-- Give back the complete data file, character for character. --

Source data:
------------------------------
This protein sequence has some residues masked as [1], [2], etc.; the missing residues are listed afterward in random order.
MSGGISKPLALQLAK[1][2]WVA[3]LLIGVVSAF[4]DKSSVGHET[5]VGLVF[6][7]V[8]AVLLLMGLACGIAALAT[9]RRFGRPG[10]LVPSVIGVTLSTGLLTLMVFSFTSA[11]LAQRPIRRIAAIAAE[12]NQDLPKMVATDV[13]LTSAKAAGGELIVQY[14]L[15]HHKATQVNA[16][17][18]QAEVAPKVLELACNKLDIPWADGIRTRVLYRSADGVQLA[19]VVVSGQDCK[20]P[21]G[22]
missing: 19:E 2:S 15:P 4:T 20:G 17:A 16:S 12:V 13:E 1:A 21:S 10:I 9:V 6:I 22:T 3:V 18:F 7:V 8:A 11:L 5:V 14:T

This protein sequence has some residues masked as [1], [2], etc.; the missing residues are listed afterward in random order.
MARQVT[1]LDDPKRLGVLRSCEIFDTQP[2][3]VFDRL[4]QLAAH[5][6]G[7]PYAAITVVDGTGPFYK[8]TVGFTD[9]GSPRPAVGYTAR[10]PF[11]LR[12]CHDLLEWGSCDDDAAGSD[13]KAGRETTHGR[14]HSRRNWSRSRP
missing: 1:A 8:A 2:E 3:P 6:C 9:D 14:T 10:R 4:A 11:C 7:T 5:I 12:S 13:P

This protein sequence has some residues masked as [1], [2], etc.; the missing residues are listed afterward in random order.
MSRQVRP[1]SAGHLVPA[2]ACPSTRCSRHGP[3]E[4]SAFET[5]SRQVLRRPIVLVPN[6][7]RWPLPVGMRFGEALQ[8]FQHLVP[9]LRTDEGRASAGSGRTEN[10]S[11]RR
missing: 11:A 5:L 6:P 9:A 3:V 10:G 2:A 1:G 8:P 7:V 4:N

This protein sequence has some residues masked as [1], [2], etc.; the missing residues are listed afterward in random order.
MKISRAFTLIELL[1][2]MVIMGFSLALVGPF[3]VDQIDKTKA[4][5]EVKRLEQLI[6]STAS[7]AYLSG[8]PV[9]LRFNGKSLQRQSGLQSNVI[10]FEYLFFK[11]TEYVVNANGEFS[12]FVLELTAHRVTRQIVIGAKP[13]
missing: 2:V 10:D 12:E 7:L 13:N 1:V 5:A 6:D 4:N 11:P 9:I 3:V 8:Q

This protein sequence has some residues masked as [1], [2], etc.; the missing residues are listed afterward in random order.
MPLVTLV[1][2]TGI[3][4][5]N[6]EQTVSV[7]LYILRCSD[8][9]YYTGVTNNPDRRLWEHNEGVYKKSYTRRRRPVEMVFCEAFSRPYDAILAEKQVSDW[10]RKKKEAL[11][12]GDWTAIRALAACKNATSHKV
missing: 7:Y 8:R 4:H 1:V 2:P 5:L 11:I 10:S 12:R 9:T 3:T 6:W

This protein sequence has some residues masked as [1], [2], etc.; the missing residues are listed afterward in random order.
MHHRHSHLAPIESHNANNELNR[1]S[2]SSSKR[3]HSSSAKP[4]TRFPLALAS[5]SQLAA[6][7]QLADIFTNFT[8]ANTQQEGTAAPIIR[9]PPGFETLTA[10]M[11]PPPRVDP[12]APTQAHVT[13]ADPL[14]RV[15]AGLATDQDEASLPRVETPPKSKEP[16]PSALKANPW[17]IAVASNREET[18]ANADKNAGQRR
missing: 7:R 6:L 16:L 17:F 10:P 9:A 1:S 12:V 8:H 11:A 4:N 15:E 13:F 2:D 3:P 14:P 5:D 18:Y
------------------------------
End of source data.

This protein sequence has some residues masked as [1], [2], etc.; the missing residues are listed afterward in random order.
MSGGISKPLALQLAK[1][2]WVA[3]LLIGVVSAF[4]DKSSVGHET[5]VGLVF[6][7]V[8]AVLLLMGLACGIAALAT[9]RRFGRPG[10]LVPSVIGVTLSTGLLTLMVFSFTSA[11]LAQRPIRRIAAIAAE[12]NQDLPKMVATDV[13]LTSAKAAGGELIVQY[14]L[15]HHKATQVNA[16][17][18]QAEVAPKVLELACNKLDIPWADGIRTRVLYRSADGVQLA[19]VVVSGQDCK[20]P[21]G[22]
missing: 19:E 2:S 15:P 4:T 20:G 17:A 16:S 12:V 13:E 1:A 21:S 10:I 9:V 6:I 22:T 3:V 18:F 7:V 8:A 11:L 5:V 14:T

This protein sequence has some residues masked as [1], [2], etc.; the missing residues are listed afterward in random order.
MARQVT[1]LDDPKRLGVLRSCEIFDTQP[2][3]VFDRL[4]QLAAH[5][6]G[7]PYAAITVVDGTGPFYK[8]TVGFTD[9]GSPRPAVGYTAR[10]PF[11]LR[12]CHDLLEWGSCDDDAAGSD[13]KAGRETTHGR[14]HSRRNWSRSRP
missing: 1:A 8:A 2:E 3:P 6:C 9:D 14:T 10:R 4:A 11:C 7:T 5:I 12:S 13:P

This protein sequence has some residues masked as [1], [2], etc.; the missing residues are listed afterward in random order.
MSRQVRP[1]SAGHLVPA[2]ACPSTRCSRHGP[3]E[4]SAFET[5]SRQVLRRPIVLVPN[6][7]RWPLPVGMRFGEALQ[8]FQHLVP[9]LRTDEGRASAGSGRTEN[10]S[11]RR
missing: 11:A 5:L 6:P 9:A 3:V 10:G 2:A 1:G 8:P 7:V 4:N

This protein sequence has some residues masked as [1], [2], etc.; the missing residues are listed afterward in random order.
MKISRAFTLIELL[1][2]MVIMGFSLALVGPF[3]VDQIDKTKA[4][5]EVKRLEQLI[6]STAS[7]AYLSG[8]PV[9]LRFNGKSLQRQSGLQSNVI[10]FEYLFFK[11]TEYVVNANGEFS[12]FVLELTAHRVTRQIVIGAKP[13]
missing: 2:V 10:D 12:E 7:L 13:N 1:V 5:A 6:D 4:N 11:P 9:I 3:V 8:Q

This protein sequence has some residues masked as [1], [2], etc.; the missing residues are listed afterward in random order.
MPLVTLV[1][2]TGI[3][4][5]N[6]EQTVSV[7]LYILRCSD[8][9]YYTGVTNNPDRRLWEHNEGVYKKSYTRRRRPVEMVFCEAFSRPYDAILAEKQVSDW[10]RKKKEAL[11][12]GDWTAIRALAACKNATSHKV
missing: 7:Y 8:R 4:H 1:V 2:P 5:L 11:I 10:S 12:R 9:T 3:T 6:W

This protein sequence has some residues masked as [1], [2], etc.; the missing residues are listed afterward in random order.
MHHRHSHLAPIESHNANNELNR[1]S[2]SSSKR[3]HSSSAKP[4]TRFPLALAS[5]SQLAA[6][7]QLADIFTNFT[8]ANTQQEGTAAPIIR[9]PPGFETLTA[10]M[11]PPPRVDP[12]APTQAHVT[13]ADPL[14]RV[15]AGLATDQDEASLPRVETPPKSKEP[16]PSALKANPW[17]IAVASNREET[18]ANADKNAGQRR
missing: 7:R 6:L 16:L 17:F 10:P 9:A 1:S 12:V 8:H 11:A 4:N 15:E 13:F 2:D 3:P 14:P 5:D 18:Y